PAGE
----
This past week Christian Pham mistakenly entered the ‘$1,500 No-Limit 2-7 Draw Lowball’ World Series of Poker (WSOP) tournament with a $1,500 buy-in. He had intended on entering a no-limit Texas Hold ’em event that took place the same day, but signed up for the wrong tourney. Pham then went on to win his first ever gold bracelet. So how did he end up in the wrong tourney in the first place? Let’s discuss…
Everyone knows about the World Series of Poker (WSOP) ‘Main Event’ no-limit Texas Hold ’em tournament with it’s $10,000 buy-in. That tournament is aired on ESPN over and over and over, for days and weeks throughout the summer. But most people outside of the poker world aren’t aware that the World Series of Poker (WSOP) is actually comprised of 68 events, with the winner of each WSOP event receiving a coveted gold bracelet and many, many thousands of dollars. These WSOP events are held over the course of a few weeks each Summer in Las Vegas, and they often overlap, so a professional poker player does not have the opportunity to play in all 68 of the tournaments. Often these players will get in as many of the WSOP tournaments as possible, even playing more than one a day. It’s not uncommon for a player to bust out of one WSOP tourney and already have chips waiting for him in another. The purpose being to accumulate points in the quest towards WSOP Player of the Year, an honor that also carries a huge payout for the winner of that coveted honor.
However, in the situation of Minnesota native Christian Pham he just mistakenly signed up for the wrong tournament. WSOP Event #22 was a no-limit Texas Hold ’em tourney but the buy-in for that tournament was $1,000, and Pham dropped $1,500 to enter WSOP Event #23: No-Limit 2-7 Draw Lowball. So that should have been his first red flag.
Christian Pham Pham made the best mistake of his life.
Three days earlier here at the 2015 World Series of Poker, Pham stepped up to the registration window at the Rio in Las Vegas and plucked down $1,500 in cash, thinking he was registering for the next day’s No-Limit Hold’em tournament. Unfortunately – or fortunately, as things turned out – he had the wrong event number in mind. Pham was placed into the No-Limit Deuce-to-Seven Lowball Draw tournament, a game he’d never played before.
Unaware of the error, Pham took his seat at the beginning of the tournament and then watched in horror as cards were dealt out in a different way than he was expecting. Pham had no idea what was going on, or what to do.
“They had started dealing already, so I couldn’t do anything,” Pham explained later. “If they had not started dealing, I would have told the floorman and asked to be unregistered.”
Faced with no other alternative, Pham sat and watched. He folded most of his hands early on as he picked up more information about good starting hands and how to play. Pham proved to be a prodigal student. He paid attention to the finer details and nearly 12 hours after sitting down at a table and playing a poker game he’d never seen before, Pham ended the first day as chip leader.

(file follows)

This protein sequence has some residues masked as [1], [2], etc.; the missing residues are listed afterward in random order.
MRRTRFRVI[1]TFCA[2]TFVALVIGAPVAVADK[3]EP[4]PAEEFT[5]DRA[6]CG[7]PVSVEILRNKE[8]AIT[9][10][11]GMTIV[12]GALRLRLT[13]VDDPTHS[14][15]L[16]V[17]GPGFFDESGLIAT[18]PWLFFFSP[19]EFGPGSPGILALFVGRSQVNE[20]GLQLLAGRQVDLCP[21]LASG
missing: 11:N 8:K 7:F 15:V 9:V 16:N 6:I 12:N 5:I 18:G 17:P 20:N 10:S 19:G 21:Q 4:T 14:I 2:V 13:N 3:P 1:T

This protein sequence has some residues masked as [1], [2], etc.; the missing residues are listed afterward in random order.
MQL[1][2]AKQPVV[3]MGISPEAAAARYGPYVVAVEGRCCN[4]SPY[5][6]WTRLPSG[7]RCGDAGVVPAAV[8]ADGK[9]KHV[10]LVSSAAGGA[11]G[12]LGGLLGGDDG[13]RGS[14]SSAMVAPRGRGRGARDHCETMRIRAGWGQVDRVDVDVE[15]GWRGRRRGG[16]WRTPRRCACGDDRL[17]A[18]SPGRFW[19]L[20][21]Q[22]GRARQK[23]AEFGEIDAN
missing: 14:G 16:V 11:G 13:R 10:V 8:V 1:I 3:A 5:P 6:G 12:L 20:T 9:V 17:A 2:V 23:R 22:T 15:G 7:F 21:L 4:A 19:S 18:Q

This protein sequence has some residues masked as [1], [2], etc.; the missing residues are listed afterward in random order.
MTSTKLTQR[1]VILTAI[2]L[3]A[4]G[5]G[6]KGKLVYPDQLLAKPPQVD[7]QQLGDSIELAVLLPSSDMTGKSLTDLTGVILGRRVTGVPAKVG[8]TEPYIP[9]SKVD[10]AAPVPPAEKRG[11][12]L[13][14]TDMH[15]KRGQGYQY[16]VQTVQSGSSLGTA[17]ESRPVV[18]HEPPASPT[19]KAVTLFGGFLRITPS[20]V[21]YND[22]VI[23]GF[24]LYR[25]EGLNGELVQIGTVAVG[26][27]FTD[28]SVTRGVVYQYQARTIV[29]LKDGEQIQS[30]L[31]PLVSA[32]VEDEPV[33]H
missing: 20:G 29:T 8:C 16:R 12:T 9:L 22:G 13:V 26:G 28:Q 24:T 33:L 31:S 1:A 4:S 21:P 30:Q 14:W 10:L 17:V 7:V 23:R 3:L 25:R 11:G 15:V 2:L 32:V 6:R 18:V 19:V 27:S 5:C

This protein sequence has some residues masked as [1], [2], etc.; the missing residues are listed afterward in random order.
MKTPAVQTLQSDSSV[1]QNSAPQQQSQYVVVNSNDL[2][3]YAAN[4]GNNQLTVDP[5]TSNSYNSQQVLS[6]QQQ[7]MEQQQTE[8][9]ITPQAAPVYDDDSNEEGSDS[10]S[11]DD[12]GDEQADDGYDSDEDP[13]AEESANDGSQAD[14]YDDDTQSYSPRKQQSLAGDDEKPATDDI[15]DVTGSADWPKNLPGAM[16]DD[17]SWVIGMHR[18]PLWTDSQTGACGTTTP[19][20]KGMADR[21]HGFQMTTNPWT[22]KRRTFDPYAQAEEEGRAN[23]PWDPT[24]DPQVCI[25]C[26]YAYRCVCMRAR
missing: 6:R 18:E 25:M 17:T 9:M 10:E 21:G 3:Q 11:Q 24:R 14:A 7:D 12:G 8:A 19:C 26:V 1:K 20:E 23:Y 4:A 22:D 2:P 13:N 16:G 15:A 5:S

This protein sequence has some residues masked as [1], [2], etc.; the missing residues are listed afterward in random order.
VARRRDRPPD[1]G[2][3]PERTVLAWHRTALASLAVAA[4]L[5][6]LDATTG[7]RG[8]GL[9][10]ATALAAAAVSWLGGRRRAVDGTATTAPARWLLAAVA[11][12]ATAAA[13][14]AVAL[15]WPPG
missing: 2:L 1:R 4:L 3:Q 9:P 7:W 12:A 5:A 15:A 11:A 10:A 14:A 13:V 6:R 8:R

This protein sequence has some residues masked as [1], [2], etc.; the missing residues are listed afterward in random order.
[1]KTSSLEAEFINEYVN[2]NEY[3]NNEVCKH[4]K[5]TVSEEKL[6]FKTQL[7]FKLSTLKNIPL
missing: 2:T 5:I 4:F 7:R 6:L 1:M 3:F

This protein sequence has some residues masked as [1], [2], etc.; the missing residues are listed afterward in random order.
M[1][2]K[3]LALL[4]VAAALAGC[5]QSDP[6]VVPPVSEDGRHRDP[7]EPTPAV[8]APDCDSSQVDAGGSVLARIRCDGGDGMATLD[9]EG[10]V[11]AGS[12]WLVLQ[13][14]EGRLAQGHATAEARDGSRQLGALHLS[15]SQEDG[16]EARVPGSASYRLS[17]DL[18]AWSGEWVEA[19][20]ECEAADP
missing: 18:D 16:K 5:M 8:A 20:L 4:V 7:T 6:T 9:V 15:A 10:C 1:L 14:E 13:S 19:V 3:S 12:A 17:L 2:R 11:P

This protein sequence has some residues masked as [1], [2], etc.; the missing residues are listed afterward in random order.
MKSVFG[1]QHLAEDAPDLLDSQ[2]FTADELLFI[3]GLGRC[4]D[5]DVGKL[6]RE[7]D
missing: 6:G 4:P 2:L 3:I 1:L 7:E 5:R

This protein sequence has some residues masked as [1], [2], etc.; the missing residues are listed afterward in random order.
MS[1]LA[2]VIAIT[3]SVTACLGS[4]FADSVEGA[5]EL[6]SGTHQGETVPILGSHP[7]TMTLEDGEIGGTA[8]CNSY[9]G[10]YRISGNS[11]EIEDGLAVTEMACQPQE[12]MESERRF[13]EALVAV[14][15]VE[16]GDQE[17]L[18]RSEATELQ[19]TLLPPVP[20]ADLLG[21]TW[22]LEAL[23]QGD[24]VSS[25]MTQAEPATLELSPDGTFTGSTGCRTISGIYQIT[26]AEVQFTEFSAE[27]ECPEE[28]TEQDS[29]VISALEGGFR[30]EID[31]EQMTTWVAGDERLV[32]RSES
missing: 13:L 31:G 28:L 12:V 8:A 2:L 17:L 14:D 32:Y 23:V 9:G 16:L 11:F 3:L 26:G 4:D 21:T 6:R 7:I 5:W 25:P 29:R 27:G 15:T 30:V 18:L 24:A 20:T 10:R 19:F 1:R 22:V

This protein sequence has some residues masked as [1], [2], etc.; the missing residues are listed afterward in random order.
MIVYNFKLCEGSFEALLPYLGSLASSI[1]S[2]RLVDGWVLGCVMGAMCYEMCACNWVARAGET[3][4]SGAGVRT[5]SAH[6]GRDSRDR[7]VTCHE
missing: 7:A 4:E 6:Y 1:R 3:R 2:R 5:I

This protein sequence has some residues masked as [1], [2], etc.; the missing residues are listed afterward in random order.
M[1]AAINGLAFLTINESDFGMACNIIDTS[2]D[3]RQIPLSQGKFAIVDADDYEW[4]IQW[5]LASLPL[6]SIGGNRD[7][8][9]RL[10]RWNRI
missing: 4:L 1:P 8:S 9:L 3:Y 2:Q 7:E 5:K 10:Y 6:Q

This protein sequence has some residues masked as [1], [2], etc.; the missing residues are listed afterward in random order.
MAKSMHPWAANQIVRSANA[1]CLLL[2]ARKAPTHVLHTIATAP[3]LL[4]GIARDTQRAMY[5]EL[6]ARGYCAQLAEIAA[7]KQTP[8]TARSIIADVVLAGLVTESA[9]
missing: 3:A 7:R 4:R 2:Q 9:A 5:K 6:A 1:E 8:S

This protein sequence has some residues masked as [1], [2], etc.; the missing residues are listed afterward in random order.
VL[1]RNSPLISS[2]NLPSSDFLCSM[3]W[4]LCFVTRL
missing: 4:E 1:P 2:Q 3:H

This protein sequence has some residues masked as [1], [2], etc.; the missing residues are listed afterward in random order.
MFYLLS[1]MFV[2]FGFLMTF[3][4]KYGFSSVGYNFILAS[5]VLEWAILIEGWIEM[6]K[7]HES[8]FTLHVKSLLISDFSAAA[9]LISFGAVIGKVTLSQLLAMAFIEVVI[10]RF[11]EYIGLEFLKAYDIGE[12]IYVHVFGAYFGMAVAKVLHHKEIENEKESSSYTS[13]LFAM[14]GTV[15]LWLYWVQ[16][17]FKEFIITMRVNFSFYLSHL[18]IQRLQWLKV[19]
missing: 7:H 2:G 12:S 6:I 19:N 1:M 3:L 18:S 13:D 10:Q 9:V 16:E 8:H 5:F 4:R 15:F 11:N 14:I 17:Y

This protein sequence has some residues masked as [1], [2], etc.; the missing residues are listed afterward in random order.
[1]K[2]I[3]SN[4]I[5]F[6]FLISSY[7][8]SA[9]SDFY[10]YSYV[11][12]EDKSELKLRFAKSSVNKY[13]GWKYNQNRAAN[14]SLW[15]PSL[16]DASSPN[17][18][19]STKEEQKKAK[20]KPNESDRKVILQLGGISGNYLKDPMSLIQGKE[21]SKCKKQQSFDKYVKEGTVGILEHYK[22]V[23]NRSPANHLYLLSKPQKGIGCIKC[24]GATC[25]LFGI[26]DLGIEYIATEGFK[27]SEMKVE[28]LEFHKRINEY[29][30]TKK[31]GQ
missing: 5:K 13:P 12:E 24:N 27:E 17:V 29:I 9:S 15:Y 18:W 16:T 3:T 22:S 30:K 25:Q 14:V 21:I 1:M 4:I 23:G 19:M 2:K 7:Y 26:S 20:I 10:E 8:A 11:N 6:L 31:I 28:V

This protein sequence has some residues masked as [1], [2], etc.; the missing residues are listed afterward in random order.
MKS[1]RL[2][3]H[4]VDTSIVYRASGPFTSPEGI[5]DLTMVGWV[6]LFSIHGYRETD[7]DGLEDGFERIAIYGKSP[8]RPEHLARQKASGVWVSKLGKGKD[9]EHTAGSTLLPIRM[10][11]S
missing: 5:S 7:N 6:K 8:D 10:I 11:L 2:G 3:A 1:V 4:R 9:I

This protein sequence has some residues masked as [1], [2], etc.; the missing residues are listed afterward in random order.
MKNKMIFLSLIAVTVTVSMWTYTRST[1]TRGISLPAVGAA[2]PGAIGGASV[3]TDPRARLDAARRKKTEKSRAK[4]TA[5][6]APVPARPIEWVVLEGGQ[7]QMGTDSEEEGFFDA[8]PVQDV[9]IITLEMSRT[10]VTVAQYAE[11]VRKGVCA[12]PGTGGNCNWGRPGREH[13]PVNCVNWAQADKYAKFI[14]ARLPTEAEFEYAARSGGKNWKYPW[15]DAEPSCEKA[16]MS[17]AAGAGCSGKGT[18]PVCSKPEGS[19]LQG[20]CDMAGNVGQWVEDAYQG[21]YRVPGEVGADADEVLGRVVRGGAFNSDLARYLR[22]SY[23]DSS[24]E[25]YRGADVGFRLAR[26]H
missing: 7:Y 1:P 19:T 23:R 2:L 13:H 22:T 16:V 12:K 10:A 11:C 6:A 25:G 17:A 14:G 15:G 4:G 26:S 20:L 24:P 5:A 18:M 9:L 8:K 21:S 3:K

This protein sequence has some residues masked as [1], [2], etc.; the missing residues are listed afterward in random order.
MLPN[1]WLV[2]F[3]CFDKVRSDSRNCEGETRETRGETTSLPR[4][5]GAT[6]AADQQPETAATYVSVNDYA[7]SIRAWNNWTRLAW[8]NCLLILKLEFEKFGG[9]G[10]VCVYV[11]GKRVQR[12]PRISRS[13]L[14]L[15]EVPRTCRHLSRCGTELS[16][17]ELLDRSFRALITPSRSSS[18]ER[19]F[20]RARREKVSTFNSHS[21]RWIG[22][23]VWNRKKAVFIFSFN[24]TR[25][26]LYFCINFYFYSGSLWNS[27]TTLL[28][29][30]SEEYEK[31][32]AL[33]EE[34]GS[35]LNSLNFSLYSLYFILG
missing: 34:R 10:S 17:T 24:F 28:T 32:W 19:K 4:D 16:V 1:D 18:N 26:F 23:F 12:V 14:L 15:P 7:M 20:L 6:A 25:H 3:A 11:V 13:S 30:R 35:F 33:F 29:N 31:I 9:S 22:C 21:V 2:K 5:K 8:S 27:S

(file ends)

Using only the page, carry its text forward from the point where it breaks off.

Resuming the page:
“I’d played lots of poker before, but not this game,” Pham said. “I guess I learned fast.”
Indeed, he did.
After Day Two, Pham was still the chip leader.
After Day Three, he was a gold bracelet winner.
— PokerNews (@PokerNews) June 12, 2015
Pham won the $1,500 buy-in Deuce-to-Seven Lowball Draw tournament, which was the 23rd gold bracelet even on the 2015 WSOP schedule. The Vietnamese-born poker pro now living in St. Paul, MN collected $81,314 in prize money. This marked his third occasion to cash at the 2015 series, making not just his first time to play the game a memorable occasion, but his third time a charm.
Sooooo he barely even knew how to play the game but managed to win the gold bracelet? That’s straight up BOSS STATUS right there. Obviously the poker IQ is quite strong with Mr. Pham, as he was able to take general strategy and apply it at the table while navigating a field full of the world’s best players. Quite the impressive feat.
We’re currently through 33 WSOP events (out of the 68 total), and with his gold bracelet win Christian Pham moved into 88th place in the ‘2015 WSOP Player of the Year Standings‘. That puts him 79 places behind a kid I went to high school with who also just won his very first WSOP gold bracelet, Barry Hutter, who currently ranks 9th on the WSOP POY standings.
The dude from my H.S., Barry ‘Deuce’ Hutter, won WSOP event #14: $1,500 No-Limit Hold’em Shootout to claim his first gold bracelet, but this was his 3rd cash of the 2015 World Series of Poker. By winning WSOP event #14 Deuce Hutter brought home $283,546 in cash.
I probably just blogged waaaaayyyyyyyyyyyy too much about dudes winning gold bracelets at the WSOP, but I’ve always been obsessed with the chance to will one myself. The opportunity to find myself in Vegas during a WSOP event simply has not presented itself yet, and thus I’ve not tested myself on the felt. I’m curious though, any of you bros reading this have any experience playing in the WSOP? Drop me a line down below in the comments!